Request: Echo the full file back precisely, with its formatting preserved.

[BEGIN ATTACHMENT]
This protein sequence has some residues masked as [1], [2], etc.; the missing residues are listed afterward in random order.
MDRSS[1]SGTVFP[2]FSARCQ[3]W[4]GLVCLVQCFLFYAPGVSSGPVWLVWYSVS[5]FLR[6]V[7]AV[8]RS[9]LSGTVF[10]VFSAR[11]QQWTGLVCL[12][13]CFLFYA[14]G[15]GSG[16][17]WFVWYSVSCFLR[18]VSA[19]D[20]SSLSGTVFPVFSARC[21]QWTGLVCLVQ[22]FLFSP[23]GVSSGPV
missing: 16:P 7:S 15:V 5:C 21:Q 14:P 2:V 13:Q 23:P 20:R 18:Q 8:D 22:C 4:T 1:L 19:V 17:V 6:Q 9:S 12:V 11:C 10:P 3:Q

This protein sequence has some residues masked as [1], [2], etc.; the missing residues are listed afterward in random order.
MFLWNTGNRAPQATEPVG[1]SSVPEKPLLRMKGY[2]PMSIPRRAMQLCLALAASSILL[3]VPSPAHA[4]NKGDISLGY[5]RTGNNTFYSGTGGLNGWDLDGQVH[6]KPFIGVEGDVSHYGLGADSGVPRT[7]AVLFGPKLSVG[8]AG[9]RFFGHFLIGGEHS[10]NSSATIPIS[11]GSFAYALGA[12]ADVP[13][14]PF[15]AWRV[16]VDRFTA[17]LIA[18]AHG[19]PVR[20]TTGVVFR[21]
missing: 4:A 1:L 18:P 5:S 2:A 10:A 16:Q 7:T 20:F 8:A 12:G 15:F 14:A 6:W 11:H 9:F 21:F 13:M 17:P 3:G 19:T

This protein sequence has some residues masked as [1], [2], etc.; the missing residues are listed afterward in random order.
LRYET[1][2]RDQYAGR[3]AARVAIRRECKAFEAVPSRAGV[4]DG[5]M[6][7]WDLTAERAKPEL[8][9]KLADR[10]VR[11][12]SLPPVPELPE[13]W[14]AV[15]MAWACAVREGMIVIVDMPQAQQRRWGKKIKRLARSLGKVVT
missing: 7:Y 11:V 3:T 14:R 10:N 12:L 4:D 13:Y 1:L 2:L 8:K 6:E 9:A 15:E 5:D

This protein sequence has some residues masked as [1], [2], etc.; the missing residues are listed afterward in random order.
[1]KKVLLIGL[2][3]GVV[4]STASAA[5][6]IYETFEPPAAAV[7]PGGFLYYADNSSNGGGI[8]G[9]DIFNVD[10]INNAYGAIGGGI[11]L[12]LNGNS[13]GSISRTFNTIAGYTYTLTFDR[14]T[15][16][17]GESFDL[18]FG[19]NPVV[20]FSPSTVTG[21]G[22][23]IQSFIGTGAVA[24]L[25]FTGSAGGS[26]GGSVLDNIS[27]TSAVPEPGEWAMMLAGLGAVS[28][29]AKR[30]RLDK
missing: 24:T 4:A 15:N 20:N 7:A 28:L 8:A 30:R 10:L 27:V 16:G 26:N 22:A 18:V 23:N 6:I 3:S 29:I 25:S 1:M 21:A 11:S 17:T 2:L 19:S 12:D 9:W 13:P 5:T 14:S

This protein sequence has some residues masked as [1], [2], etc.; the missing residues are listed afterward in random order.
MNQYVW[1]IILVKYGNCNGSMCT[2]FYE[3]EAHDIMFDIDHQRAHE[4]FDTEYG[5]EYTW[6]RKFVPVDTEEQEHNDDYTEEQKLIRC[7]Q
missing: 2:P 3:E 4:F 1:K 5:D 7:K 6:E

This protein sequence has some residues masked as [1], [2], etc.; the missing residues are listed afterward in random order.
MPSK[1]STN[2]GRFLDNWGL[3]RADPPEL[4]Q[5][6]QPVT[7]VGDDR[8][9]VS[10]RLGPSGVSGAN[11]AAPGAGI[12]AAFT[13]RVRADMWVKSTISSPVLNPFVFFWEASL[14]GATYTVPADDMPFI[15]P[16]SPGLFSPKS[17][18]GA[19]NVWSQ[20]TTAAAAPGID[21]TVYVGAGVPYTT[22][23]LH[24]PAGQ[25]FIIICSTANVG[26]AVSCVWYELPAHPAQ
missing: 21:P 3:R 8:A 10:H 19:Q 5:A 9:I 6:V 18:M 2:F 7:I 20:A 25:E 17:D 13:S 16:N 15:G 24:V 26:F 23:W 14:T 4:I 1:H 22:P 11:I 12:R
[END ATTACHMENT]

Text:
This protein sequence has some residues masked as [1], [2], etc.; the missing residues are listed afterward in random order.
MDRSS[1]SGTVFP[2]FSARCQ[3]W[4]GLVCLVQCFLFYAPGVSSGPVWLVWYSVS[5]FLR[6]V[7]AV[8]RS[9]LSGTVF[10]VFSAR[11]QQWTGLVCL[12][13]CFLFYA[14]G[15]GSG[16][17]WFVWYSVSCFLR[18]VSA[19]D[20]SSLSGTVFPVFSARC[21]QWTGLVCLVQ[22]FLFSP[23]GVSSGPV
missing: 16:P 7:S 15:V 5:C 21:Q 14:P 2:V 13:Q 23:P 20:R 18:Q 8:D 22:C 4:T 1:L 19:V 17:V 6:Q 9:S 12:V 11:C 10:P 3:Q

This protein sequence has some residues masked as [1], [2], etc.; the missing residues are listed afterward in random order.
MFLWNTGNRAPQATEPVG[1]SSVPEKPLLRMKGY[2]PMSIPRRAMQLCLALAASSILL[3]VPSPAHA[4]NKGDISLGY[5]RTGNNTFYSGTGGLNGWDLDGQVH[6]KPFIGVEGDVSHYGLGADSGVPRT[7]AVLFGPKLSVG[8]AG[9]RFFGHFLIGGEHS[10]NSSATIPIS[11]GSFAYALGA[12]ADVP[13][14]PF[15]AWRV[16]VDRFTA[17]LIA[18]AHG[19]PVR[20]TTGVVFR[21]
missing: 4:A 1:L 18:P 5:S 2:A 10:A 16:Q 7:T 20:F 8:A 12:G 15:F 14:A 6:W 11:H 9:F 21:F 13:M 17:P 3:G 19:T

This protein sequence has some residues masked as [1], [2], etc.; the missing residues are listed afterward in random order.
LRYET[1][2]RDQYAGR[3]AARVAIRRECKAFEAVPSRAGV[4]DG[5]M[6][7]WDLTAERAKPEL[8][9]KLADR[10]VR[11][12]SLPPVPELPE[13]W[14]AV[15]MAWACAVREGMIVIVDMPQAQQRRWGKKIKRLARSLGKVVT
missing: 7:Y 11:V 3:T 14:R 10:N 12:L 4:D 13:Y 1:L 2:L 8:K 6:E 9:A 15:E 5:D

This protein sequence has some residues masked as [1], [2], etc.; the missing residues are listed afterward in random order.
[1]KKVLLIGL[2][3]GVV[4]STASAA[5][6]IYETFEPPAAAV[7]PGGFLYYADNSSNGGGI[8]G[9]DIFNVD[10]INNAYGAIGGGI[11]L[12]LNGNS[13]GSISRTFNTIAGYTYTLTFDR[14]T[15][16][17]GESFDL[18]FG[19]NPVV[20]FSPSTVTG[21]G[22][23]IQSFIGTGAVA[24]L[25]FTGSAGGS[26]GGSVLDNIS[27]TSAVPEPGEWAMMLAGLGAVS[28][29]AKR[30]RLDK
missing: 24:T 4:A 15:N 20:N 7:A 28:L 8:A 30:R 10:L 27:V 16:G 26:N 22:A 18:V 23:N 6:I 3:S 29:I 25:S 1:M 21:A 11:S 17:T 2:L 19:S 12:D 9:W 13:P 5:T 14:S

This protein sequence has some residues masked as [1], [2], etc.; the missing residues are listed afterward in random order.
MNQYVW[1]IILVKYGNCNGSMCT[2]FYE[3]EAHDIMFDIDHQRAHE[4]FDTEYG[5]EYTW[6]RKFVPVDTEEQEHNDDYTEEQKLIRC[7]Q
missing: 2:P 3:E 4:F 1:K 5:D 7:K 6:E

This protein sequence has some residues masked as [1], [2], etc.; the missing residues are listed afterward in random order.
MPSK[1]STN[2]GRFLDNWGL[3]RADPPEL[4]Q[5][6]QPVT[7]VGDDR[8][9]VS[10]RLGPSGVSGAN[11]AAPGAGI[12]AAFT[13]RVRADMWVKSTISSPVLNPFVFFWEASL[14]GATYTVPADDMPFI[15]P[16]SPGLFSPKS[17][18]GA[19]NVWSQ[20]TTAAAAPGID[21]TVYVGAGVPYTT[22][23]LH[24]PAGQ[25]FIIICSTANVG[26]AVSCVWYELPAHPAQ
missing: 21:P 3:R 8:A 10:H 19:Q 5:A 9:I 6:V 18:M 2:F 7:I 20:A 25:E 17:D 13:S 16:N 15:G 24:V 26:F 23:W 14:T 4:I 1:H 22:P 11:I 12:R